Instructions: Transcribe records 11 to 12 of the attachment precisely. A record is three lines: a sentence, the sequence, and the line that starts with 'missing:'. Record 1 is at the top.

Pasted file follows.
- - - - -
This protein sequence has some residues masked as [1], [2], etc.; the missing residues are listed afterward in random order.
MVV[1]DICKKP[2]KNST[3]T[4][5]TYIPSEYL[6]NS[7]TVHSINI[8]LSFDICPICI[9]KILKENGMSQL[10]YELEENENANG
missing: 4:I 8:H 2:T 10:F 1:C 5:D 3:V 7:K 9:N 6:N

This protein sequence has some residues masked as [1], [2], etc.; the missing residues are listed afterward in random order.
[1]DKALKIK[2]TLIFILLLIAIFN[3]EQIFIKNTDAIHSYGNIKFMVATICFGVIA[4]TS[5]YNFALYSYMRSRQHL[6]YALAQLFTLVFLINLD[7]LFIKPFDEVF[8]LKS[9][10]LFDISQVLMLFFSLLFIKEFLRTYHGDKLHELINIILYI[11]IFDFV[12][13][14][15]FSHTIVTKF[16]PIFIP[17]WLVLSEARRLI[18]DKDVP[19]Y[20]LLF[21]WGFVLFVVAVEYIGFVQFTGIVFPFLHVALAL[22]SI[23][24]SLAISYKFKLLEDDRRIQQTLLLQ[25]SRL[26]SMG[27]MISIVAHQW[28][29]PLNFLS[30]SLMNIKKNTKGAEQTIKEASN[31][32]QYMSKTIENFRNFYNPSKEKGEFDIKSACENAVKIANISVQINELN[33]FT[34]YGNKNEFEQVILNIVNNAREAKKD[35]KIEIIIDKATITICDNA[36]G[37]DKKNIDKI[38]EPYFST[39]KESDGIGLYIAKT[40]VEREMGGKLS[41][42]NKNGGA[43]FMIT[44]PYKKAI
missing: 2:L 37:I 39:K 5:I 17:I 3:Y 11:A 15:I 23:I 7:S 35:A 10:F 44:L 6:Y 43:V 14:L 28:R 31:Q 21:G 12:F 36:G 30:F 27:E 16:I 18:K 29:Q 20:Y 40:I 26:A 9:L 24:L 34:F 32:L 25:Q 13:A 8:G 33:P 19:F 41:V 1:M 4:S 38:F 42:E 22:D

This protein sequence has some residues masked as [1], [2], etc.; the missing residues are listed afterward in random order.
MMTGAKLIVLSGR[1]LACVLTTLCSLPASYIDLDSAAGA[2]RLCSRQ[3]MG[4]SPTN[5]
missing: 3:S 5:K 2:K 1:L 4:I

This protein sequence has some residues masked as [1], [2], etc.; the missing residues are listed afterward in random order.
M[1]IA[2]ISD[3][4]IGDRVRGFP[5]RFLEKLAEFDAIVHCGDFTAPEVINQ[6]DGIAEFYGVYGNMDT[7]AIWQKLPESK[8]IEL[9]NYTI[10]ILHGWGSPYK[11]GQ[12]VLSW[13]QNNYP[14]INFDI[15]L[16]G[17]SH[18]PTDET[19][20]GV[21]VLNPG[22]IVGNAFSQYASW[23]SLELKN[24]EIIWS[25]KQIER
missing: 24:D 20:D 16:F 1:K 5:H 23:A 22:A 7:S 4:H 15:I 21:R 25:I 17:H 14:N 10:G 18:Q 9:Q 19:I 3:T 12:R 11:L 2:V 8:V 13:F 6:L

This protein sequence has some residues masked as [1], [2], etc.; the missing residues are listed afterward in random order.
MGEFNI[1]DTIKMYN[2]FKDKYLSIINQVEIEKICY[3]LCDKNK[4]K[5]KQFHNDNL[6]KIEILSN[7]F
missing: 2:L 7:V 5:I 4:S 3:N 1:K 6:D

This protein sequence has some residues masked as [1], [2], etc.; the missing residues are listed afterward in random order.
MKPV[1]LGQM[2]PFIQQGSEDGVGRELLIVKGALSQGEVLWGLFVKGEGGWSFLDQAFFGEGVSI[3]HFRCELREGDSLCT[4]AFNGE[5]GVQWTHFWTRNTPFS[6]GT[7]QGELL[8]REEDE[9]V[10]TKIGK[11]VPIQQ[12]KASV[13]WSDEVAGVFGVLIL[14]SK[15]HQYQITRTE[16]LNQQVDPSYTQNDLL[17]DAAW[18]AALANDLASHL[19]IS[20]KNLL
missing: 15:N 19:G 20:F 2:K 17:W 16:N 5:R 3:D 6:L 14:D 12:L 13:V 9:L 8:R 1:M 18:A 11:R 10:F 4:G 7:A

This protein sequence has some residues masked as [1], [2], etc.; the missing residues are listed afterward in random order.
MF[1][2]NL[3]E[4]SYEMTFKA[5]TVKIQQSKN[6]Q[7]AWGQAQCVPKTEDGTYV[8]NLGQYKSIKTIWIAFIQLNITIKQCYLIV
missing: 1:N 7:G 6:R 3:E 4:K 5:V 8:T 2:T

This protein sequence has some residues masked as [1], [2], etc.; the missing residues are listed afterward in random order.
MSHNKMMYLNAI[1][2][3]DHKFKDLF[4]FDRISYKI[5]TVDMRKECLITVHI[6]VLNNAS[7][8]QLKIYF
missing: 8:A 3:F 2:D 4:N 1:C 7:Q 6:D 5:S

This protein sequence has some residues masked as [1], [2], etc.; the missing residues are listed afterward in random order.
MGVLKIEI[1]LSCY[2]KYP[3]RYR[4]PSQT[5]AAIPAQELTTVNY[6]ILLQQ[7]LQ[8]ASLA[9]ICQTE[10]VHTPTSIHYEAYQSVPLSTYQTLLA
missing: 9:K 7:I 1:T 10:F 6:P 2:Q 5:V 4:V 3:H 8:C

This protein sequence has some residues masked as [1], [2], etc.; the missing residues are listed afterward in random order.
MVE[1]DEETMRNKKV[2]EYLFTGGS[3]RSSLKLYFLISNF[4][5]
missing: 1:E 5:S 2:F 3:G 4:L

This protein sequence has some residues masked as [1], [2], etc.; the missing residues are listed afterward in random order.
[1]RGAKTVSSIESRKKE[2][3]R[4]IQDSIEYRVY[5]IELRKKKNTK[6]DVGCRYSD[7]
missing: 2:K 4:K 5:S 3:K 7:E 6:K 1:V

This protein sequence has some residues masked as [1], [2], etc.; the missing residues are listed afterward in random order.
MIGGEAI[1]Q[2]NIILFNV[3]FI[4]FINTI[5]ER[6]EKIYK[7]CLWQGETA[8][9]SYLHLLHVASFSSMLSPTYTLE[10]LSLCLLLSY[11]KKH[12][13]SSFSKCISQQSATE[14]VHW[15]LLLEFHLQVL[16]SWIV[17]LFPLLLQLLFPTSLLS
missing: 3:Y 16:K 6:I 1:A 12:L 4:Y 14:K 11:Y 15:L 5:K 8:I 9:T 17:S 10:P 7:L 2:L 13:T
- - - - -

This protein sequence has some residues masked as [1], [2], etc.; the missing residues are listed afterward in random order.
[1]RGAKTVSSIESRKKE[2][3]R[4]IQDSIEYRVY[5]IELRKKKNTK[6]DVGCRYSD[7]
missing: 2:K 4:K 5:S 3:K 7:E 6:K 1:V

This protein sequence has some residues masked as [1], [2], etc.; the missing residues are listed afterward in random order.
MIGGEAI[1]Q[2]NIILFNV[3]FI[4]FINTI[5]ER[6]EKIYK[7]CLWQGETA[8][9]SYLHLLHVASFSSMLSPTYTLE[10]LSLCLLLSY[11]KKH[12][13]SSFSKCISQQSATE[14]VHW[15]LLLEFHLQVL[16]SWIV[17]LFPLLLQLLFPTSLLS
missing: 3:Y 16:K 6:I 1:A 12:L 4:Y 14:K 11:Y 15:L 5:K 8:I 9:T 17:S 10:P 7:L 2:L 13:T